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Ryan Talks Turkish Coup Attempt on Day 1 of Convention

Speaker also credits Donald Trump for changing the Republican Party

Speaker Paul D. Ryan, center, criticized President Barack Obama on Monday for "horrible foreign policy decisions." Also in the photo, Senate Majority Leader Mitch McConnell, left, and his wife, former Labor Secretary Elaine Chao. (Tom Williams/CQ Roll Call)
Speaker Paul D. Ryan, center, criticized President Barack Obama on Monday for "horrible foreign policy decisions." Also in the photo, Senate Majority Leader Mitch McConnell, left, and his wife, former Labor Secretary Elaine Chao. (Tom Williams/CQ Roll Call)

House Speaker Paul D. Ryan said Monday that the attempted coup in Turkey is “just another chapter in the narrative in how destabilized the world is.”  

“The whole place is a tinder box,” the Wisconsin Republican said. “The world is becoming a tinder box.”   

Speaking during an event hosted by The Wall Street Journal at the Republican National Convention in Cleveland, Ryan said that “miserable foreign policy” is to blame for the state of affairs in Turkey and throughout the world. The United States needs a leader who will take a stronger stance, he said.    

“Right now our allies are really wondering about our resolve. And we have shown mixed resolve,” the speaker said. “The president has made horrible foreign policy decisions … not to mention the fact that our military is under duress.”  

Ryan’s foreign policy comments are timely as national security, specifically “Make America Safe Again,” is the theme for the opening day of the Cleveland convention. Monday’s headline speakers, including retired Lt. Gen. Michael Flynn , Sen. Joni Ernst of Iowa , and  Rep. Ryan Zinke of Montana  are expected to focus their speeches around that topic.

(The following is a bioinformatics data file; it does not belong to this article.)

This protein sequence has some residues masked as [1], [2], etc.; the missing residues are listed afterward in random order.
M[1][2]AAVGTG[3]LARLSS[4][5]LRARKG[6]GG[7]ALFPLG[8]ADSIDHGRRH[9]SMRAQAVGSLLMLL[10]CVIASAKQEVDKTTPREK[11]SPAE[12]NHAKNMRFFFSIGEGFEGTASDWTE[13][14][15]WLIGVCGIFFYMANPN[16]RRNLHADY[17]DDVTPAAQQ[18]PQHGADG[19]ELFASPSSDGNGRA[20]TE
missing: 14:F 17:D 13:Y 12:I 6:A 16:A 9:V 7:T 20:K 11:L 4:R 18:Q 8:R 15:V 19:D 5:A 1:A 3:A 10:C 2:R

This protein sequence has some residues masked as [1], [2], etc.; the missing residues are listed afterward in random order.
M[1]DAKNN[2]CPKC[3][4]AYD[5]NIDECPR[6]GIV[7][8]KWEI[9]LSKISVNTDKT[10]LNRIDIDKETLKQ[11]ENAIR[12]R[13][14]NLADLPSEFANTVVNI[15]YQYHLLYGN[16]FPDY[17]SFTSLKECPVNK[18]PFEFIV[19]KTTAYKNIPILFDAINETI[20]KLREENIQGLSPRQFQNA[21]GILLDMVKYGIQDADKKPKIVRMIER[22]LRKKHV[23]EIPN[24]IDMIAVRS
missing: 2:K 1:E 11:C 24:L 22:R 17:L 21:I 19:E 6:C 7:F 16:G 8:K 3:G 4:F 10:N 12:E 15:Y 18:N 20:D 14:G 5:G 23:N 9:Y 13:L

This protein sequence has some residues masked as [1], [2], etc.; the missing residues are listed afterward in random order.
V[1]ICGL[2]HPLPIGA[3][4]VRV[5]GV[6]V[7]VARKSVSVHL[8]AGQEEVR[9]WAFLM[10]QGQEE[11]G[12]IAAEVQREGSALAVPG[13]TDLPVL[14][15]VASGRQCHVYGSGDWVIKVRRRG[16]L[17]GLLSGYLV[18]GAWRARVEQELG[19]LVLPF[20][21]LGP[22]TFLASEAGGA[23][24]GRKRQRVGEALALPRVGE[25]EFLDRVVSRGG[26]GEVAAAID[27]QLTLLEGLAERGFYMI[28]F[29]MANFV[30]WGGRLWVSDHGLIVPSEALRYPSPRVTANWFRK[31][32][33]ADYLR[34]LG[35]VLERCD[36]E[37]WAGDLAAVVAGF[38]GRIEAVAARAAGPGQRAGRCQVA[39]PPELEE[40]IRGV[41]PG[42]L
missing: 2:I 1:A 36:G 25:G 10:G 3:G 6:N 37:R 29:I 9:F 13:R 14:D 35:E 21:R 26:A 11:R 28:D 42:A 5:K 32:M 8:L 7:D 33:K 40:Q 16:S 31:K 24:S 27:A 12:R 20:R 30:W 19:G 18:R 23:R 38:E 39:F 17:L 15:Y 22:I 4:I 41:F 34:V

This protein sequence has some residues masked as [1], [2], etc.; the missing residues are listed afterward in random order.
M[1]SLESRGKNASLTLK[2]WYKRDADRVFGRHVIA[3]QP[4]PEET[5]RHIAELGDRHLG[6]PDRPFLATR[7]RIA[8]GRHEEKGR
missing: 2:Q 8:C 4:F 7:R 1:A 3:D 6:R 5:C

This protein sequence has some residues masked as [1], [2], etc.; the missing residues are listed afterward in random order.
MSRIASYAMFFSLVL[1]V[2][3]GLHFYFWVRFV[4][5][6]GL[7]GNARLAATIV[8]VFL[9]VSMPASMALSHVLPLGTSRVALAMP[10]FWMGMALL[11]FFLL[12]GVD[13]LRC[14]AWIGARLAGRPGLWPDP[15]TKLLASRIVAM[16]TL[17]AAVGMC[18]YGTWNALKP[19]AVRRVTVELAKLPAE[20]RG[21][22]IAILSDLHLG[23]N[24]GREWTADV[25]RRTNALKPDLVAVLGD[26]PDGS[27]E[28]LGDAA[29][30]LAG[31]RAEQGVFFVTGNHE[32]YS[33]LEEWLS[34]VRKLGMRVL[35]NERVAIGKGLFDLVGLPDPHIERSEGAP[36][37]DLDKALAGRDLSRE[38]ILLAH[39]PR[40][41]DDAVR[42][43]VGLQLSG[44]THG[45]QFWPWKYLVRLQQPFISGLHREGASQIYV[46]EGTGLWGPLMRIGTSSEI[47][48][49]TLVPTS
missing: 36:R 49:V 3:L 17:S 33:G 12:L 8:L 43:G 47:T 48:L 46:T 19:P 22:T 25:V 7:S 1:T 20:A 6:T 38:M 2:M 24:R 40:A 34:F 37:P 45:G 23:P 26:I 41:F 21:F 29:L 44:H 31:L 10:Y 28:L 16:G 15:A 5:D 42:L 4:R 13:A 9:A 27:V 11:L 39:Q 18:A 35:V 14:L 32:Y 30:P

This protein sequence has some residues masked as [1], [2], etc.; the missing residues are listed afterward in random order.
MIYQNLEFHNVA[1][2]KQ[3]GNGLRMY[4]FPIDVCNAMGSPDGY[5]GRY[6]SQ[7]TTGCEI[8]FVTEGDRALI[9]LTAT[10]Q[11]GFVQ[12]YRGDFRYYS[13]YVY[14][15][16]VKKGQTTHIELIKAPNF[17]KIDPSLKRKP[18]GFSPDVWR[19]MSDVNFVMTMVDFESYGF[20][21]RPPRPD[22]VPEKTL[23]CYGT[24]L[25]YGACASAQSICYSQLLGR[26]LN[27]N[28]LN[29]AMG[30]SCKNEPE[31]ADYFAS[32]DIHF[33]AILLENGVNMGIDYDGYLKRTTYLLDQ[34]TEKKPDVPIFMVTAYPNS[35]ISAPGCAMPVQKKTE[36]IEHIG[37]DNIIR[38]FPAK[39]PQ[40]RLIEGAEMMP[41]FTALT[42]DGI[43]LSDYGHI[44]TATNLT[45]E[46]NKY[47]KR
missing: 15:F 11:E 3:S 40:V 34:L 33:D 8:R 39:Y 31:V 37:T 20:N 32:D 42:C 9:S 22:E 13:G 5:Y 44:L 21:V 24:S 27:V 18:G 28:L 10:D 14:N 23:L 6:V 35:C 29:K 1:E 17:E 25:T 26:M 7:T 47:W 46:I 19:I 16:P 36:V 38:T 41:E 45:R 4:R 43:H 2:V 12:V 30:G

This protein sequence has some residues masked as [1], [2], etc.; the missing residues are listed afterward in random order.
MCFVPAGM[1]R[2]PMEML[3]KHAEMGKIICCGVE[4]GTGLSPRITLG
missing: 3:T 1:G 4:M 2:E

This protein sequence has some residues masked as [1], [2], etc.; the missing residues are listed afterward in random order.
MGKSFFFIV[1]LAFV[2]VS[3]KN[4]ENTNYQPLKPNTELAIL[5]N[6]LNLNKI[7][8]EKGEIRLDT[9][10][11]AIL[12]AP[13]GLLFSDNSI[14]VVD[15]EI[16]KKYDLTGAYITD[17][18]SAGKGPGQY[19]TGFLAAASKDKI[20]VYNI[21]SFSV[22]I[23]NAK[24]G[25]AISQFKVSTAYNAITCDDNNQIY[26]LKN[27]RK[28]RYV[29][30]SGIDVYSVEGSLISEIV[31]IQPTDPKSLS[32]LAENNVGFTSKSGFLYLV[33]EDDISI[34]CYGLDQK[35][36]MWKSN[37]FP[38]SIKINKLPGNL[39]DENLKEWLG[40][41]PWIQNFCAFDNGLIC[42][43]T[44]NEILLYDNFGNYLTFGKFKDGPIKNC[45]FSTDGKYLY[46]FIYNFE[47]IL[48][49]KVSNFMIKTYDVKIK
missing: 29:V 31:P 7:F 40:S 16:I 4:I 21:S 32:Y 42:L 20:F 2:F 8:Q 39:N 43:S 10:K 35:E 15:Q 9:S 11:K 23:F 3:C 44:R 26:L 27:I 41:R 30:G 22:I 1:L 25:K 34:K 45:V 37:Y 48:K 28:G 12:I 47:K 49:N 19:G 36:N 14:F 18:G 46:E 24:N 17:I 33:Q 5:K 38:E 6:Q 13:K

Flynn, as well as House Homeland Security Chairman Michael McCaul and Armed Services Chairman Mac Thornberry, both Texas Republicans, have been advising Trump on national security, Ryan said.   

In addition to foreign policy and national security, Ryan also spoke about his relationship with Donald Trump, and how he believes the billionaire businessman is changing the Republican Party.   

“We have frank exchanges, frank discussions,” Ryan said, noting that Trump “does listen.”  

Ryan said he’s had about half a dozen conversations with the presumptive nominee and that his and Trump’s staff talk constantly. Much of their conversations have been about the House GOP’s “Better Way” agenda, but Ryan said he will also tell Trump when he disagrees with him, to explain his viewpoint and to persuade the real estate mogul to see things differently.  

The speaker threw a few jabs at Trump during the event, calling him “not my kind of conservative” and answering a question about Trump’s controversial proposals by noting that the Republican party is a big-tent party — “real big.”  

Asked what Ryan would do when a hypothetical President Trump sends an appropriations request to Congress for his border wall with Mexico, Ryan said, “He’s going to go to Mexico, remember?”  

Still, Ryan gave Trump credit for the support he garnered in the primary, noting that he “vanquished” his opponents and brought along new Republican voters.   

“I think he has changed the party, but I don’t think any one person possesses this party,” Ryan said.   

The question going forward is whether Trump can build on the coalition of supporters he amassed during the primary.   

Trump’s selection of Indiana Gov. Mike Pence as his running mate “helps tremendously,” Ryan said, noting that Pence “helps bridge different parts of the conservative movement.”


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